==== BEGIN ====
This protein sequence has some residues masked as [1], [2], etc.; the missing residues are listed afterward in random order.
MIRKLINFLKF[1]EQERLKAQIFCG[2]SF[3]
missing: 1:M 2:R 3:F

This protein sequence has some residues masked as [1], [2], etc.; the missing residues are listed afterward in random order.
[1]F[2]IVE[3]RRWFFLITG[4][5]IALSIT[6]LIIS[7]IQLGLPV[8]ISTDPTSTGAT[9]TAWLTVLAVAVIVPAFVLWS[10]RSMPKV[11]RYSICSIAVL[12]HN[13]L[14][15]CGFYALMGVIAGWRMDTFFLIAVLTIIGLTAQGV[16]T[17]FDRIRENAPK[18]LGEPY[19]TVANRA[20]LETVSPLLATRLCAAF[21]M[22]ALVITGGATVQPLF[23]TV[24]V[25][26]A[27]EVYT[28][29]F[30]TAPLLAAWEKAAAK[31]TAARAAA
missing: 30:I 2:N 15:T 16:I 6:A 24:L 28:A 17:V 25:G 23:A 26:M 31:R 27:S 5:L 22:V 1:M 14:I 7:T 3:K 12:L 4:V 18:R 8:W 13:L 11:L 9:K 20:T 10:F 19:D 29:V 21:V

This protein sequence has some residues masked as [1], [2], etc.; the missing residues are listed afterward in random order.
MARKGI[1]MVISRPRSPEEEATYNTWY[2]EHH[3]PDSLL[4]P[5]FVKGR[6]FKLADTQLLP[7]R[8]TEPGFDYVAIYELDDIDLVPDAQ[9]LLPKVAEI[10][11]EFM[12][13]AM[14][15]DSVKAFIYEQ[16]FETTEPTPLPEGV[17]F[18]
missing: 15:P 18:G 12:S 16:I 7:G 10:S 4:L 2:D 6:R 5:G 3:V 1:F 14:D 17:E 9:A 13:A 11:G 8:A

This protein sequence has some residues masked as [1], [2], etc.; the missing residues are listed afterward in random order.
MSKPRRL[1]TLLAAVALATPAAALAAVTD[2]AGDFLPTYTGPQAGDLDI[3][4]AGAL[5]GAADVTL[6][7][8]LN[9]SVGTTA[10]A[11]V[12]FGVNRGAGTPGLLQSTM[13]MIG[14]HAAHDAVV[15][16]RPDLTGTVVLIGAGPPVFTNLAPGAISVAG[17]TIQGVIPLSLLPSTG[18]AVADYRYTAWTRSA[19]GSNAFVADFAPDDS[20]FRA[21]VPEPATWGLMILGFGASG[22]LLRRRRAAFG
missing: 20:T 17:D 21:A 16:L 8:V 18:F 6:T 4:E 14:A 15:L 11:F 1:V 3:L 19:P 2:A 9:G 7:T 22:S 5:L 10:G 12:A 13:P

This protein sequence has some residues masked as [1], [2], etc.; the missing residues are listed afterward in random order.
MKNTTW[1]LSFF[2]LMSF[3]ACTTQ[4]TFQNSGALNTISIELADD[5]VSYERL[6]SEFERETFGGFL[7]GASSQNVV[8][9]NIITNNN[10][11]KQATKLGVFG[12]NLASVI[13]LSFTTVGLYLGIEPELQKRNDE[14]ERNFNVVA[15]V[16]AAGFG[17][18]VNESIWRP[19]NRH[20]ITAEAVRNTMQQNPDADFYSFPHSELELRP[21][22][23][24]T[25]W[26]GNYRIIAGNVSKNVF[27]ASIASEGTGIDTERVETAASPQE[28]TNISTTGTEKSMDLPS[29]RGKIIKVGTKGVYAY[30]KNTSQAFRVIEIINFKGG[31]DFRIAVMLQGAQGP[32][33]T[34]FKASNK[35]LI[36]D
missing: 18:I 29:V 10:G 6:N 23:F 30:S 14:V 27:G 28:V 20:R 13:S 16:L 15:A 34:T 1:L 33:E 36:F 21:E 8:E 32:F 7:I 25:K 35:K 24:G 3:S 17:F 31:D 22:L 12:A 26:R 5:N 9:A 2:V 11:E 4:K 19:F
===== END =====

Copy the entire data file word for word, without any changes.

This protein sequence has some residues masked as [1], [2], etc.; the missing residues are listed afterward in random order.
MIRKLINFLKF[1]EQERLKAQIFCG[2]SF[3]
missing: 1:M 2:R 3:F

This protein sequence has some residues masked as [1], [2], etc.; the missing residues are listed afterward in random order.
[1]F[2]IVE[3]RRWFFLITG[4][5]IALSIT[6]LIIS[7]IQLGLPV[8]ISTDPTSTGAT[9]TAWLTVLAVAVIVPAFVLWS[10]RSMPKV[11]RYSICSIAVL[12]HN[13]L[14][15]CGFYALMGVIAGWRMDTFFLIAVLTIIGLTAQGV[16]T[17]FDRIRENAPK[18]LGEPY[19]TVANRA[20]LETVSPLLATRLCAAF[21]M[22]ALVITGGATVQPLF[23]TV[24]V[25][26]A[27]EVYT[28][29]F[30]TAPLLAAWEKAAAK[31]TAARAAA
missing: 30:I 2:N 15:T 16:I 6:A 24:L 28:A 17:V 25:G 23:A 26:M 31:R 27:S 5:L 22:V 1:M 14:I 7:T 3:K 12:L 4:V 18:R 8:W 13:L 11:L 9:K 20:T 10:F 19:D 29:V 21:V

This protein sequence has some residues masked as [1], [2], etc.; the missing residues are listed afterward in random order.
MARKGI[1]MVISRPRSPEEEATYNTWY[2]EHH[3]PDSLL[4]P[5]FVKGR[6]FKLADTQLLP[7]R[8]TEPGFDYVAIYELDDIDLVPDAQ[9]LLPKVAEI[10][11]EFM[12][13]AM[14][15]DSVKAFIYEQ[16]FETTEPTPLPEGV[17]F[18]
missing: 15:P 18:G 12:S 16:I 7:G 10:S 4:L 2:D 6:R 5:G 3:V 1:F 14:D 17:E 9:A 13:A 11:G 8:A

This protein sequence has some residues masked as [1], [2], etc.; the missing residues are listed afterward in random order.
MSKPRRL[1]TLLAAVALATPAAALAAVTD[2]AGDFLPTYTGPQAGDLDI[3][4]AGAL[5]GAADVTL[6][7][8]LN[9]SVGTTA[10]A[11]V[12]FGVNRGAGTPGLLQSTM[13]MIG[14]HAAHDAVV[15][16]RPDLTGTVVLIGAGPPVFTNLAPGAISVAG[17]TIQGVIPLSLLPSTG[18]AVADYRYTAWTRSA[19]GSNAFVADFAPDDS[20]FRA[21]VPEPATWGLMILGFGASG[22]LLRRRRAAFG
missing: 20:T 17:D 21:A 16:L 8:V 18:F 6:T 4:E 14:A 15:L 11:F 1:V 3:L 19:P 2:A 9:G 7:T 22:S 5:L 10:G 12:A 13:P

This protein sequence has some residues masked as [1], [2], etc.; the missing residues are listed afterward in random order.
MKNTTW[1]LSFF[2]LMSF[3]ACTTQ[4]TFQNSGALNTISIELADD[5]VSYERL[6]SEFERETFGGFL[7]GASSQNVV[8][9]NIITNNN[10][11]KQATKLGVFG[12]NLASVI[13]LSFTTVGLYLGIEPELQKRNDE[14]ERNFNVVA[15]V[16]AAGFG[17][18]VNESIWRP[19]NRH[20]ITAEAVRNTMQQNPDADFYSFPHSELELRP[21][22][23][24]T[25]W[26]GNYRIIAGNVSKNVF[27]ASIASEGTGIDTERVETAASPQE[28]TNISTTGTEKSMDLPS[29]RGKIIKVGTKGVYAY[30]KNTSQAFRVIEIINFKGG[31]DFRIAVMLQGAQGP[32][33]T[34]FKASNK[35]LI[36]D
missing: 18:I 29:V 10:G 6:N 23:F 30:S 14:V 27:G 28:V 20:R 13:S 16:L 15:A 34:T 1:L 33:E 36:F 21:E 8:E 32:F 7:I 25:K 35:K 24:G 3:S 17:F 31:D 22:L 12:A 26:R 5:N 9:A 2:V 11:E 4:K 19:F